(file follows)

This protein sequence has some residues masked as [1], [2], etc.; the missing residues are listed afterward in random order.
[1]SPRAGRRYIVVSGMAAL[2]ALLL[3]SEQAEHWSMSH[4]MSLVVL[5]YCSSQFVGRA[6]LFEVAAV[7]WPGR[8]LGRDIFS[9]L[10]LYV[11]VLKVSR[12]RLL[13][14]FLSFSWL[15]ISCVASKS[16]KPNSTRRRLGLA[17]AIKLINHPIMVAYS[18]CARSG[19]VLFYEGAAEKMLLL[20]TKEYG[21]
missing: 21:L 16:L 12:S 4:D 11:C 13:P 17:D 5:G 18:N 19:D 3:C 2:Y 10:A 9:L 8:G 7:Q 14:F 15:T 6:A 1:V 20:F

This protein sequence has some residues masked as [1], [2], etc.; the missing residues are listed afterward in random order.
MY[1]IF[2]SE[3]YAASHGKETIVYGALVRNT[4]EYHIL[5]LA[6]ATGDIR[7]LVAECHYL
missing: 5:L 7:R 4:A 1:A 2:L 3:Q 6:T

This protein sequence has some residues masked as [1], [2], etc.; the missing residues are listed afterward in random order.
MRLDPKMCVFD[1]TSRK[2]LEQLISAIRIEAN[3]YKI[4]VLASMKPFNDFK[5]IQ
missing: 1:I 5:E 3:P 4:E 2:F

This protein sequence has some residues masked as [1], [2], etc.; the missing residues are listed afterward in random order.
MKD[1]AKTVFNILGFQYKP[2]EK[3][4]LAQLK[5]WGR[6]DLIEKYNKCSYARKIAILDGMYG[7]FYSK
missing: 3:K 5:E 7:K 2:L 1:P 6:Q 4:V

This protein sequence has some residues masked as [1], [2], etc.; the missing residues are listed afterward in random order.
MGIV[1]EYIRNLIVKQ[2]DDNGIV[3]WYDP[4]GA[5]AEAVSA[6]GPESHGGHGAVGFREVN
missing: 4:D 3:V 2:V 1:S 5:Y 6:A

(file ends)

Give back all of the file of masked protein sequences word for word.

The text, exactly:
This protein sequence has some residues masked as [1], [2], etc.; the missing residues are listed afterward in random order.
[1]SPRAGRRYIVVSGMAAL[2]ALLL[3]SEQAEHWSMSH[4]MSLVVL[5]YCSSQFVGRA[6]LFEVAAV[7]WPGR[8]LGRDIFS[9]L[10]LYV[11]VLKVSR[12]RLL[13][14]FLSFSWL[15]ISCVASKS[16]KPNSTRRRLGLA[17]AIKLINHPIMVAYS[18]CARSG[19]VLFYEGAAEKMLLL[20]TKEYG[21]
missing: 21:L 16:L 12:S 4:D 11:C 13:P 17:D 5:G 18:N 19:D 3:C 2:Y 10:A 9:L 8:G 7:Q 14:F 15:T 6:A 1:V 20:F

This protein sequence has some residues masked as [1], [2], etc.; the missing residues are listed afterward in random order.
MY[1]IF[2]SE[3]YAASHGKETIVYGALVRNT[4]EYHIL[5]LA[6]ATGDIR[7]LVAECHYL
missing: 5:L 7:R 4:A 1:A 2:L 3:Q 6:T

This protein sequence has some residues masked as [1], [2], etc.; the missing residues are listed afterward in random order.
MRLDPKMCVFD[1]TSRK[2]LEQLISAIRIEAN[3]YKI[4]VLASMKPFNDFK[5]IQ
missing: 1:I 5:E 3:P 4:E 2:F

This protein sequence has some residues masked as [1], [2], etc.; the missing residues are listed afterward in random order.
MKD[1]AKTVFNILGFQYKP[2]EK[3][4]LAQLK[5]WGR[6]DLIEKYNKCSYARKIAILDGMYG[7]FYSK
missing: 3:K 5:E 7:K 2:L 1:P 6:Q 4:V

This protein sequence has some residues masked as [1], [2], etc.; the missing residues are listed afterward in random order.
MGIV[1]EYIRNLIVKQ[2]DDNGIV[3]WYDP[4]GA[5]AEAVSA[6]GPESHGGHGAVGFREVN
missing: 4:D 3:V 2:V 1:S 5:Y 6:A